The Obama administration has been hit with a swift boat-like attack on their health care plan. President Obama should do what George Bush should have done with Iraq, declare victory, call in the blue hats and go home.

No, President Obama doesn't have the option of calling in the United Nations Blue Hats but he can find a health care plan that looks like it offers some reform, call it a victory for change and forget about it. Just like the Iraqi insurgency it is impossible to compete with the anti- heath care reform guerrilla warfare. It is also impossible to compete with the cascade of money being spent by the health care lobbies to stop a public option or other meaningful reforms.

According to The Center for Responsive Politics' Web site OpenSecrets.org the total amount of lobbying money spent in 2008 and 2009 by groups representing pharmaceutical/health products was a whopping $370,440,214. The insurance companies are responsible for $144,738,590. To put this in perspective, the amount spent lobbying would pay for nearly four years of the estimated full cost of the Obama health care plan. The lobbying groups have managed to spend that in less than two years!

Make no mistake there needs to be health care reform, there needs to be a way every citizen can purchase health insurance but it is not going to happen now and it is using up too much of the president's political capital. 

When he started on this issue the president had no idea how many sharks have been swimming in the health care waters and he must squeak out victory in order to get other parts of his agenda completed. Trying to avoid the Clinton-era health care fiasco he let Congress put forth a bill rather than having it come from the White House. That was probably a mistake. Creating some form of universal health care has been part of the Democratic Party platform since the 1948 convention. It is admirable that President Obama has tried but if five Democratic presidents have not been able to make it happen, it is doubtful that he will. My advice is for President Obama is to make some small meaningful reforms, do it quickly, declare victory and move on.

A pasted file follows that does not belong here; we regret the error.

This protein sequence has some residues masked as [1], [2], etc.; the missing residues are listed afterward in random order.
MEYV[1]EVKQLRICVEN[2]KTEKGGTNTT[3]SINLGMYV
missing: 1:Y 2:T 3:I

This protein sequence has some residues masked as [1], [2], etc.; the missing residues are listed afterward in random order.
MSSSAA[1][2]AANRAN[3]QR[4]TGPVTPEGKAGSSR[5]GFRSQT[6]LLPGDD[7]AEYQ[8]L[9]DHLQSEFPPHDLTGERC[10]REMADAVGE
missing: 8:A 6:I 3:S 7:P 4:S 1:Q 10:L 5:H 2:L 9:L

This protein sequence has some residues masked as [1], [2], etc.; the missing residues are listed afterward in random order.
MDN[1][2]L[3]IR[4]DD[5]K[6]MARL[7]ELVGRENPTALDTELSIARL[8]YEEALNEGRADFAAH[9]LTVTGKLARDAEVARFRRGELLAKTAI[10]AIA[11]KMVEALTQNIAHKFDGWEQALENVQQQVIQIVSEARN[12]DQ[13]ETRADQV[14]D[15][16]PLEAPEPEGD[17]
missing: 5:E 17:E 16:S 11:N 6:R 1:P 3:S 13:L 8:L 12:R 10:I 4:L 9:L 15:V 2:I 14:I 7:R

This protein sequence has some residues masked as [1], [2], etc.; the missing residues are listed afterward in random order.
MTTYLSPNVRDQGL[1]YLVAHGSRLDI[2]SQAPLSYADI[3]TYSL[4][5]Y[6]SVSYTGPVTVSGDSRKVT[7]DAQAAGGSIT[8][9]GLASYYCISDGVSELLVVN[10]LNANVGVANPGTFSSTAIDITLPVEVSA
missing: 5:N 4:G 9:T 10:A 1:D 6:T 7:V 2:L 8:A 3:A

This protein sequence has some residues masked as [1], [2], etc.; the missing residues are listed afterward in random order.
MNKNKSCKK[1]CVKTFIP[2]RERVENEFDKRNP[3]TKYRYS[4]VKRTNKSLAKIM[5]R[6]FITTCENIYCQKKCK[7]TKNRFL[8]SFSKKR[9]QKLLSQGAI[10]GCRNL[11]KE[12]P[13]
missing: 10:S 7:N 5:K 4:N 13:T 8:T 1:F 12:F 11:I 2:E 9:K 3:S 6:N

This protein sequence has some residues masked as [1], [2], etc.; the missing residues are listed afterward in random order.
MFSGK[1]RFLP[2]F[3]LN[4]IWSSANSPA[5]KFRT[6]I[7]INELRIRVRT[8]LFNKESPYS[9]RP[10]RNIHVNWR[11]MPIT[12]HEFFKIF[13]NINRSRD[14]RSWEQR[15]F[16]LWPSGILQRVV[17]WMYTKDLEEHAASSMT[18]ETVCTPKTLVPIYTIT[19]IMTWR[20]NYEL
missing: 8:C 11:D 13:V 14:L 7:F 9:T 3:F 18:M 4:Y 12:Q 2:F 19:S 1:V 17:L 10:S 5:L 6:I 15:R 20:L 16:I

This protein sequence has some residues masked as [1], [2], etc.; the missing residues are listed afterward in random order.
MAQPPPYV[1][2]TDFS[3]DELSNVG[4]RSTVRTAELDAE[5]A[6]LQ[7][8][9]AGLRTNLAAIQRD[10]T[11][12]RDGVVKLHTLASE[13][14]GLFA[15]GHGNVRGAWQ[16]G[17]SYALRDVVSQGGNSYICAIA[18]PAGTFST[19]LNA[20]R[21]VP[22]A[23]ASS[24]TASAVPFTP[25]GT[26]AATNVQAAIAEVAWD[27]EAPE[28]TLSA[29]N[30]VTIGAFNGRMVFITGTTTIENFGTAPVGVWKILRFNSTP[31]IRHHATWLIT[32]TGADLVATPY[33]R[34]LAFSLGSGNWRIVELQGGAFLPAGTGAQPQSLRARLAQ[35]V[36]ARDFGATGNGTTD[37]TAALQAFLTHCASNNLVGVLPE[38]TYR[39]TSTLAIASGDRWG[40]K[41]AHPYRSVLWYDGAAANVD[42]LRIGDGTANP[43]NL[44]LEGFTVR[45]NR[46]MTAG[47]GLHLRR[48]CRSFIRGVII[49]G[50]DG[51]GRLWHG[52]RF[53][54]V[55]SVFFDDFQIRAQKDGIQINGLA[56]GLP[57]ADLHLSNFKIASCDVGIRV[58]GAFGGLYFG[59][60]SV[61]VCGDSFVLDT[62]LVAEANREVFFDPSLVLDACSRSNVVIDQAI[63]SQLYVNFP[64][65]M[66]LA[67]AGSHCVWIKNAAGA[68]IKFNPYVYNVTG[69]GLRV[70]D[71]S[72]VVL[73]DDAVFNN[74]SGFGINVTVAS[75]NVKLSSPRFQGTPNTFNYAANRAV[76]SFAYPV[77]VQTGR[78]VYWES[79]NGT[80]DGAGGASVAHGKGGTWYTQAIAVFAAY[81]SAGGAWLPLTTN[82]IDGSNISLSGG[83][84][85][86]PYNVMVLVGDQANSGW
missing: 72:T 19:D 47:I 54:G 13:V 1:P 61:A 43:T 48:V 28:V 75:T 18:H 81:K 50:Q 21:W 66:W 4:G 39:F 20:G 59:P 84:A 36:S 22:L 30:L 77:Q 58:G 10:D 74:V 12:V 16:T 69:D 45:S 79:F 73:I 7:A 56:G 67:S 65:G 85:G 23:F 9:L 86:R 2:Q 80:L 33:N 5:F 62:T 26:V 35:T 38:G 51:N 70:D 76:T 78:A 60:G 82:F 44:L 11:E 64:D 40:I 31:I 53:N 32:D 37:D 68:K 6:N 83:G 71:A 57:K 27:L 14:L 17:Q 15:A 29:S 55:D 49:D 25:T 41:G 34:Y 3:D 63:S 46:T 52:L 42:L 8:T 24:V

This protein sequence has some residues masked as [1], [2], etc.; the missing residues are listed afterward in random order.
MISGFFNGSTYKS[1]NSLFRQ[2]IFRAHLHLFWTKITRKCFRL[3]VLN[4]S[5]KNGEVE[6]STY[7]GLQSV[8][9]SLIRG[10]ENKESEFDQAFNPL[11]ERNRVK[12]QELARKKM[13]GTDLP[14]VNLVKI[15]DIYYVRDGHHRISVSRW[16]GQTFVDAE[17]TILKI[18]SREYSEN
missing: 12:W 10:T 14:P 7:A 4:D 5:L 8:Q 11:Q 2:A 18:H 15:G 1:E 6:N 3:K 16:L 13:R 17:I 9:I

Ellen Ratner joined Fox News Channel as a contributor in October 1997. Currently, Ratner serves as chief political correspondent and news analyst for "Talk Radio News Service" where she analyzes events, reports breaking news, and provides lively interviews with newsmakers in government and entertainment. She is founder of "Goats for the Old Goat." Over the last three years, donations have been made to acquire goats for liberated slaves who were returning to South Sudan. More than 7,000 goats have been donated to the people of South Sudan to provide sustainable sustenance for their families and a means to begin their lives again.